3D Straight Down

This entry is part 6 of 6 in the series November 2018

Seeing down manholes in detail is an innovation made possible with 3D scanning.

[Above image: Deploying the camera system down a manhole to access the Hooksett, New Hampshire sewer system. No breaching of the hole happened, which is a serious OSHA consideration. (The GibbetMount shown here has a steel casing that’s since been upgraded to a plastic housing with integrated proximity sensor and LED lighting.]

A manhole, a mine shaft, and any such underground place where people work are among the most dangerous working environments. Engineers, construction and utility professionals must attach a sniffer before they descend into many holes due to the possibility of methane gas and any number of noxious gases.

However, the dangers and challenges of surveying manholes are diminishing as new products enter the AEC industry. For example, engineers can now have access to 3D visualizations of underground conditions without ever descending into manholes.

I launched my business, Hubcam, in New Hampshire, capturing residential and commercial real estate photos. Now we create immersive 3D virtual tours, aerial photos and videos, HDR photography, and informative floor plans, mostly still for the real-estate market. For surveying manholes, we use the combination of 3D video and photography, coupled with our own mounting device, to make visualizations.

Utility, engineering, and construction leaders can similarly evolve surveying techniques using interactive visualizations.

Early Start

I was visiting with a buddy of mine, explaining how I use the Matterport Pro 2 camera in my line of business. He suggested the camera would be particularly useful in engineering spaces, especially waste-water treatment facilities.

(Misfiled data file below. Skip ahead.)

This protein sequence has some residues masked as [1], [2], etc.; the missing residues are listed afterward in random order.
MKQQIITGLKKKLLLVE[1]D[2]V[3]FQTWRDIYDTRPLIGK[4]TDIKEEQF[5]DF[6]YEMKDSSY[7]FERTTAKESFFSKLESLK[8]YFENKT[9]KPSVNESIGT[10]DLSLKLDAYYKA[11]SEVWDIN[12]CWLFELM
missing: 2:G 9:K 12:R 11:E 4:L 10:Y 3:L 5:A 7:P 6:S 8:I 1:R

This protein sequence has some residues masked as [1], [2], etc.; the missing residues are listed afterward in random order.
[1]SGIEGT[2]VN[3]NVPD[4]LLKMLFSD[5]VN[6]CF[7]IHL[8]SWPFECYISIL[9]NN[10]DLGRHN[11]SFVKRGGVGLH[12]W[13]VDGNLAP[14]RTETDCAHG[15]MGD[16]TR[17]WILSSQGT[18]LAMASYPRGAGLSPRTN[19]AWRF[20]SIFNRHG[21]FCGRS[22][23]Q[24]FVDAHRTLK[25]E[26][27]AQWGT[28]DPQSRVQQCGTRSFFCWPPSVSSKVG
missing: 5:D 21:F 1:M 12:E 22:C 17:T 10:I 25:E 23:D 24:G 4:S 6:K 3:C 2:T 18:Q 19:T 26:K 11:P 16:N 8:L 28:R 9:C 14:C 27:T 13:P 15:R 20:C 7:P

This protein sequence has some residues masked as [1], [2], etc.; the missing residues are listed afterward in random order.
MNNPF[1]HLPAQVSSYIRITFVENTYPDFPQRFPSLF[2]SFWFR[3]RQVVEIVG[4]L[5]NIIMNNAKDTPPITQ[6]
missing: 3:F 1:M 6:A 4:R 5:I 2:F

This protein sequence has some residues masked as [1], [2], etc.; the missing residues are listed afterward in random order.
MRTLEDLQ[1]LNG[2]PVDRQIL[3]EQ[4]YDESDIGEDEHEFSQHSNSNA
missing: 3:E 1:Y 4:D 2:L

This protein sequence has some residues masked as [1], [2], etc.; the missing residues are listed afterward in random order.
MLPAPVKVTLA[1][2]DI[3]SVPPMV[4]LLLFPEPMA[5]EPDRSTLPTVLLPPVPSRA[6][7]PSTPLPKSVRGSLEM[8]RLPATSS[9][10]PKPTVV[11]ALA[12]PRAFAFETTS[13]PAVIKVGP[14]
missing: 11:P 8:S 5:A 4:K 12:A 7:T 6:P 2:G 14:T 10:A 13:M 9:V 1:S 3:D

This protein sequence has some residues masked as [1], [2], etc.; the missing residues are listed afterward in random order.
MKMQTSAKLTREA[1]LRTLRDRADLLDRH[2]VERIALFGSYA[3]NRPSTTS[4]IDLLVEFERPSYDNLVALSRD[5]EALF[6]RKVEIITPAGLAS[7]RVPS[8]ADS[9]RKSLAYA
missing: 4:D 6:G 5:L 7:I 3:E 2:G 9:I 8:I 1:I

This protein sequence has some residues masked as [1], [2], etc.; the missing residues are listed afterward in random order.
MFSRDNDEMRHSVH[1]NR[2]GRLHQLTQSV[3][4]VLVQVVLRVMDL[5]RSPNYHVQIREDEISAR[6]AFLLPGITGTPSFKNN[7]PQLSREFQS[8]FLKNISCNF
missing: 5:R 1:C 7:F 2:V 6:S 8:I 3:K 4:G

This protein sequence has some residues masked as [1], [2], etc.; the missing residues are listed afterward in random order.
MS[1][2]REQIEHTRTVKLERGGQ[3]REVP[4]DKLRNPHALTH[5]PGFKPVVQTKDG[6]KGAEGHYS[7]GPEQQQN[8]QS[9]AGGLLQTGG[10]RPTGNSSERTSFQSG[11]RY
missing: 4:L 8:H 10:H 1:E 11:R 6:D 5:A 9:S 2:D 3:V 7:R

He also suggested I explore how to send a 3D camera down a manhole so engineers might gather better data in potentially hazardous or inaccessible environments. That conversation is what inspired me to develop our GibbetMount device that works with that camera.

This “dollhouse” view of the manhole is a 3D model created with Matterport software.

Currently, many engineers are attaching GoPro cameras to pole cams. However, the video produced by this method is not sophisticated enough for engineers to study video models and take measurements for pipes.

We built the GibbetMount device around the Matterport Pro 2 camera based on the visual representation you need to capture. For example, engineers might identify staining along bricks in the imagery and determine there is water intrusion from a collection of XYZ coordinates on a point cloud. AEC professionals can export the data as a point cloud into Revit or any CAD program for further workflow.

The Matterport Pro 2 camera mounts standard from the bottom, where the motor is located. This works well for most site surveying. However, manholes require the camera to be lowered into the chamber from above with a mounting device, supporting, protecting, and allowing the camera to rotate freely. It also needs a stabilizing platform mounted to the top of the device so the camera scans and rotates freely.

We created this design, then included LED lighting and a proximity sensor. I know the Matterport camera does a good job of “seeing” on its own with infrared technology, but I integrated an additional external light source with an LED system designed to pick up additional detail in the manhole environments.

We also configured a vehicle-mounting system for any vehicle with a square-mount hitch.

Our tool has a ground sensor, informing the operator at the surface how close they are to the bottom. That’s pretty important when you’re 20 feet above your camera and you don’t know the depth of the hole. You don’t want to put your GibbetMount or your camera into water, or a sludge pit, or any number of nasty places.

You can scan an entire manhole, 15 feet deep, in about five minutes, conceivably scanning and capturing 10 manholes in an afternoon. That’s 3D innovation.

Deploying the camera system down a water-filled access shaft with a pump at the bottom.

A “dollhouse” view of the access shaft as a 3D model (the added red arrow denotes a point of access).

A detail view of one camera position within a 3D model.

An aerial drone combined with 3D view of a sludge holding tank shows points of access.

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